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Re: SVG 1.2 Comment: 4 Flowing text and graphics

From: Ian Hickson <ian@hixie.ch>
Date: Mon, 1 Nov 2004 07:25:37 +0000 (UTC)
To: Jim Ley <jim@jibbering.com>
Cc: www-svg@w3.org
Message-ID: <Pine.LNX.4.61.0411010644570.25029@dhalsim.dreamhost.com>

On Mon, 1 Nov 2004, Jim Ley wrote:
>> Text, especially when there is more than just one line's worth, is 
>> content. Content should be marked up in a semantically-rich fashion for 
>> accessibility reaosns. HTML is the language for this.
> HTML contains virtually no semantics for text here, your examples above 
> used DIV, SPAN, they're semantically empty.

That is rather my point. My examples were showing how SVG currently maps 
to HTML and CSS, showing how there is a strong mapping, but how that 
mapping has poor accessibility due to its lack of rich semantic markup.

If the SVG working group instead encouraged use of semanic HTML markup, 
authors could use the strong semantics of elements such as <cite>, <em>, 
<blockquote> and the like.

> [partly rephrased to use actual english punctuation. I couldn't quite 
> work out what you were trying to say at the end though.]
> The relevant parts of text flow are not the text, but the flowing to 
> arbitrary shapes. This doesn't exist anywhere else.

Indeed -- extending the presentation level of the flowing text 
specifications to allow for arbitary shape layouts would be a great idea. 
However, that's very different from the SVG 1.2 proposal, which consists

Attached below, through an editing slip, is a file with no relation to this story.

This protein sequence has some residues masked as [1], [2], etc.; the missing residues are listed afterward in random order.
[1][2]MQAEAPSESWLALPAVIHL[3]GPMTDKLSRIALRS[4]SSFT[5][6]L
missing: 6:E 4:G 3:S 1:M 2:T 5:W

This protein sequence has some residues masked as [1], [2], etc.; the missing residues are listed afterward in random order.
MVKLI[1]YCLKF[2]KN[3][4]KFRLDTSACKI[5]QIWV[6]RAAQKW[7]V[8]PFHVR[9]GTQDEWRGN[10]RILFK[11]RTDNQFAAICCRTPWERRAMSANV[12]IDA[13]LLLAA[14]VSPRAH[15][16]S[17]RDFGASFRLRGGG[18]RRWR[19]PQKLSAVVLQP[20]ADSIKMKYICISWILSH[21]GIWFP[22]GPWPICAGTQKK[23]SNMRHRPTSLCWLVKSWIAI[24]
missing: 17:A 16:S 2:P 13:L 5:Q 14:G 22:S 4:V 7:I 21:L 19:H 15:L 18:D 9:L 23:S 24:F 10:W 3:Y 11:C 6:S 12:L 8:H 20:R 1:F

of extending the presentation level to actually have (limited, for now) 
text semantics itself.

> Your proposal does not seem particularly neat

Could you be more specific? What is it about the single new value that is 
not neat?

> and re-uses no semantics from HTML -- DIV and SPAN being empty of 
> semantics --

It allows the use of any markup language, in particular HTML. HTML is 
semantically rich. Therefore I don't understand what you're talking about.

> or requires all semantics from HTML, since as you've noted in the past 
> requiring a complete implementation of one spec in another is 
> inappropriate, it puts too high a burden on implementors (which is why 
> CSS2 putting text-shadow in was reasonable)

I'm not 100% sure what this run-on sentence was supposed to say, but if 
you are saying that requiring full HTML support in an SVG processor is 
inappropriate, then you seem to have missed the fact that the SVG working 
group charter indicates that support of orthogonal W3C specs in one UA is 
the expected use scenario for SVG. The fact that many SVG working group 
members are now taking part in the CDF work would suggest that this is not 
a contentious issue.

> I agree flowPara is unnecessary, you can see my full comments later, but 
> I do not see the point of having html:div and html:span re-used as they 
> offer nothing at all but a proliferation of namespaces without any sound 
> motivation, or would you argue that html:span be better than svg:text 
> too?

You appear to be attacking a straw man here. I haven't proposed replacing 
flowPara with <html:div>. I have proposed reusing existing specifications 
to perform the same role they have been designed for since the early 90s, 
with a small extension to the relevant styling language to allow SVG 
shapes to be used in the same context.

> > Several people have already reviewed my proposal, it's actually pretty 
> > simple. I have no doubts that the SVG working group will be quite 
> > capable of reviewing my proposal.
> I understand from your blog Ian, that you are a member of the SVG WG

I have already corrected you on this matter _multiple_ times in different 
forums. I am not a member of the SVG working group except in so far that I 
am an editor of a spec that is being written in a joint CSS+SVG task force 
but published through the SVG working group.

> so it's up to you to review it as much as anyone else, from your 
> comments it's obvious that you feel the SVG 1.2 is not ready for Last 
> Call, could you explain your reasons for abstaining from the vote to 
> move to LC rather than voting against?